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Top 10 Death Metal Debut Albums

Open any hard rock publication these days and you’d be hard-pressed to not see some kind of coverage on a death metal band. The once vilified genre is everywhere these days. Not only are Job For A Cowboy t-shirts flying off the shelves at your local Hot Topic, a recent episode of Fox TV’s ‘Bones’ based an entire storyline around a fictional Norwegian death metal band.

People who have been following the death metal scene since its early days know how hard the climb to the mainstream has been. In the late 80s and 90s most rock journalists dismissed the sound’s gruff vocals and over-the-top lyrics but these days bands like Morbid Angel and Amon Amarth get showered with praise around every corner. However you feel about death metal, it’s clearly here to stay.

Here is Noisecreep’s list of top 10 death metal debut albums of all time. (Before you send us hate mail, the list is not in any particular order!)

Suffocation – ‘Effigy of the Forgotten’ (1991)
From the very first cymbal chokes to the ferocious guitar leads that close the album, ‘Effigy of the Forgotten’ is one of the most breathlessly relentless metal albums you’ll hear anywhere. Suffocation already had a respectable following in the tape trading community but no one was prepared for the Long Island, NY outfit to deliver a debut this utterly punishing. Every facet of the band’s approach worked and the players all stepped up to the plate with career making performances. Frank Mullen’s vocals are gruff and always demoniacal while Mike Smith’s snare drum and double bass work on the record has gone on to influence legions of trap kit abusers. On songs like “Liege of Inveracity” and “Seeds of the Suffering,” guitarists Terrance Hobbs and Doug Cerrito drop one mind-twisting riff after the other combining the technicality of European thrash with the speed of death metal. You’d be hard-pressed to find a debut album more essential than ‘Effigy of the Forgotten.’

Video: ‘Liege of Inveracity,’ Montreal, Canada 2004


Entombed – ‘Left Hand Path’ (1990)
These days, you can’t walk into a metal show and not hear the influence Swedish death metal has had in the last 20 years. But in 1990, a teenaged gang of misfits from Stockholm, calling themselves Entombed, came out with an album that would stun the underground community and change everything forever. For the time of its release, ‘Left Hand Path’ was radical and stubbornly abrasive in its aural presentation. The raw energy of crusty punk bands like Amebix and Discharge coursed through their material and where most of their peers aimed for airtight precision, Entombed went for feel. Uffe Cederlund and Alex Hellid’s twin guitar attack has often been described as the “buzz-saw sound” and with good reason. Check out the way the opening riff on the title track cuts through Nicke Andersson’s drums like a….well, you get the picture. L.G. Petrov’s driving, sandpaper kissed vocals on tracks like “Revel in Flesh” and “The Truth Beyond” carries enough clarity in them to make out a sentence or two but for the most part, they push and pull just as hard as the drums do. Though the band would go on to make several great albums in their career, none have equaled the savage brilliance that is ‘Left Hand Path.’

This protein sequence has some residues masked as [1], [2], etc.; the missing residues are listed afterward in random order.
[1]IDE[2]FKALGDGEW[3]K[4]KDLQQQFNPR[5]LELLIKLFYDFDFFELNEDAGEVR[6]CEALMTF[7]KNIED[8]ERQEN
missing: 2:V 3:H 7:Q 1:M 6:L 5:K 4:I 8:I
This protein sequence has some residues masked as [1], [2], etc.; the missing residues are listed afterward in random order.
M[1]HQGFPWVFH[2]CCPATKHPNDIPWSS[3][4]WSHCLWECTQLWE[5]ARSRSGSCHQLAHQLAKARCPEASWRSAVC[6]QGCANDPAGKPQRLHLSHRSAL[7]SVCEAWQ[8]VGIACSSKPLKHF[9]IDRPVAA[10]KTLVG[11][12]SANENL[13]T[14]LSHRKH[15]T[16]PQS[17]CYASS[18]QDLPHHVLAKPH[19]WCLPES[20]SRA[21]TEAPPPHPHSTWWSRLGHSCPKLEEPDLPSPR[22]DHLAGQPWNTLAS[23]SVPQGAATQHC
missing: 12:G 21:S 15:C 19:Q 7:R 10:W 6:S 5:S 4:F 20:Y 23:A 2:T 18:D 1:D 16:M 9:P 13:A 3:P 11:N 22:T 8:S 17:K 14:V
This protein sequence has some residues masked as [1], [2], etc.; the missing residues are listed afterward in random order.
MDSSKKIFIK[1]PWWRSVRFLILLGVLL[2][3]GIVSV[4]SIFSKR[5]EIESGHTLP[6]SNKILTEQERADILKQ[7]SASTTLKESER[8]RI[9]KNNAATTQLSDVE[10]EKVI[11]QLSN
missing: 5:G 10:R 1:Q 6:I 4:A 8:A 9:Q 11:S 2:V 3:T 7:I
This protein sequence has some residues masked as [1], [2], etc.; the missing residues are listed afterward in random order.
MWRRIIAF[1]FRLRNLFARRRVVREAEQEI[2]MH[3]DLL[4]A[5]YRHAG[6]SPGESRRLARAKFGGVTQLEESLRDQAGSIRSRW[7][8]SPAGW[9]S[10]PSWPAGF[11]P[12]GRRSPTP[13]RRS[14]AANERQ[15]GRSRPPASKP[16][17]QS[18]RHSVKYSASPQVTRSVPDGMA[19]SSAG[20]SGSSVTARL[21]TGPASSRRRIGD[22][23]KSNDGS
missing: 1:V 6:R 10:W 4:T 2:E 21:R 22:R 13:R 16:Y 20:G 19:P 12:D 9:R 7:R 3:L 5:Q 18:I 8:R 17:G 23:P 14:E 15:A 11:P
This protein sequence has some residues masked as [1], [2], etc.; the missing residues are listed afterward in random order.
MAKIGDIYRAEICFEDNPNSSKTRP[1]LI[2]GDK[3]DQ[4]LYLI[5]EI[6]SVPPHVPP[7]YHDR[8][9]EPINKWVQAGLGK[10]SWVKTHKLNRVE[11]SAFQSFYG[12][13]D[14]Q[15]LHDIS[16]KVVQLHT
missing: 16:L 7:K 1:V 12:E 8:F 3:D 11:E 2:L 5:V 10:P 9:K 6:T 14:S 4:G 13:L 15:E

Video: ‘Left Hand Path


Immolation – ‘Dawn of Possession’ (1991)
Have you ever been to Yonkers, NY? It’s just like any other town hugging the northeastern coast but their pizza is out of the world great! Immolation is the last thing you would expect to come out of this Bronx suburb. Their arcane and dissonant take on death metal has always had a European bent to it. On ‘Dawn of Possession’ the quartet proved they had the musical chops to not only pull of their endless array of complex arrangements but also, and more importantly, weave together one of the most intriguing set of songs the genre has ever produced. The tracks on this debut all brim with intense fury but there’s a haunting eeriness in the atmospherics Immolation created. This is where they stood out from the pack. Listening to a song like “After My Prayers” all these years later still evokes a very specific and uneasy feeling. When my fellow journalists have written the history of death metal, not enough credit has been given to the band and specifically, original guitarists Bob Vigna and Thomas Wilkinson. Their odd counter melodies and unorthodox soloing on ‘Dawn of Possession’ was so ahead of its time that we’re all still playing catch up.

Video: Into The Everlasting Fire,’ Jacksonville, Florida 1992


Death – ‘Scream Bloody Gore’ (1987)

If there was ever a voice perfectly suited for this kind of stuff, Chuck Schuldiner had it. The brainchild behind the fittingly named Death, the guitarist/vocalist/songwriter’s performances on albums like ‘Leprosy’ and ‘Human’ helped shape the vocal approach most of the bands in death metal would go on to use in the last 2 decades. But it was on ‘Scream Bloody Gore’ where most underground metal addicts first heard Schuldiner’s anguished howls. His singing was downright horrific in tone and design but the 10 songs he wrote for the bench mark recording are no less ghastly. “Zombie Ritual,” “Mutilation,” and “Sacrificial” are the sound of a musician trying his hardest to take speed and thrash metal’s sonic boundaries and demolish them for good. Schuldiner would take Death into far more progressive areas (musically and lyrically) in the later part of their career but ‘Scream Bloody Gore’ easily deserves a spot on this list.